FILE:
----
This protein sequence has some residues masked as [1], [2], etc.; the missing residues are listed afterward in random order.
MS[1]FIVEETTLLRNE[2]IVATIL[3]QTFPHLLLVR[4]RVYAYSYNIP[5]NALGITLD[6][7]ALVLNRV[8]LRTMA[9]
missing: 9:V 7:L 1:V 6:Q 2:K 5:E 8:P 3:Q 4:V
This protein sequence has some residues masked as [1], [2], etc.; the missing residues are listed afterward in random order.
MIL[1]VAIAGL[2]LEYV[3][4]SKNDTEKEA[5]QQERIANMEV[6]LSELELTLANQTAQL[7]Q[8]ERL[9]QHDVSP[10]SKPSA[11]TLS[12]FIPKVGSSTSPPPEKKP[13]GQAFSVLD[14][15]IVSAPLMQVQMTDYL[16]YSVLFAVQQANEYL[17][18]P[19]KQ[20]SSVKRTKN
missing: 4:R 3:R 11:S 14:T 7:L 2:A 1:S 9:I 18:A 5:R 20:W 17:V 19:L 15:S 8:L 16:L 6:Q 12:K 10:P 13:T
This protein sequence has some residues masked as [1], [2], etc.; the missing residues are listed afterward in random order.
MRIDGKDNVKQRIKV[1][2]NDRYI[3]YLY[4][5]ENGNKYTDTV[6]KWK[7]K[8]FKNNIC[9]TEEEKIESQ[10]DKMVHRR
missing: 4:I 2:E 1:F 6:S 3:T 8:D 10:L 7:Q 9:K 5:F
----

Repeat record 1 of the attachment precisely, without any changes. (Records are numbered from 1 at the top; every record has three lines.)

This protein sequence has some residues masked as [1], [2], etc.; the missing residues are listed afterward in random order.
MS[1]FIVEETTLLRNE[2]IVATIL[3]QTFPHLLLVR[4]RVYAYSYNIP[5]NALGITLD[6][7]ALVLNRV[8]LRTMA[9]
missing: 9:V 7:L 1:V 6:Q 2:K 5:E 8:P 3:Q 4:V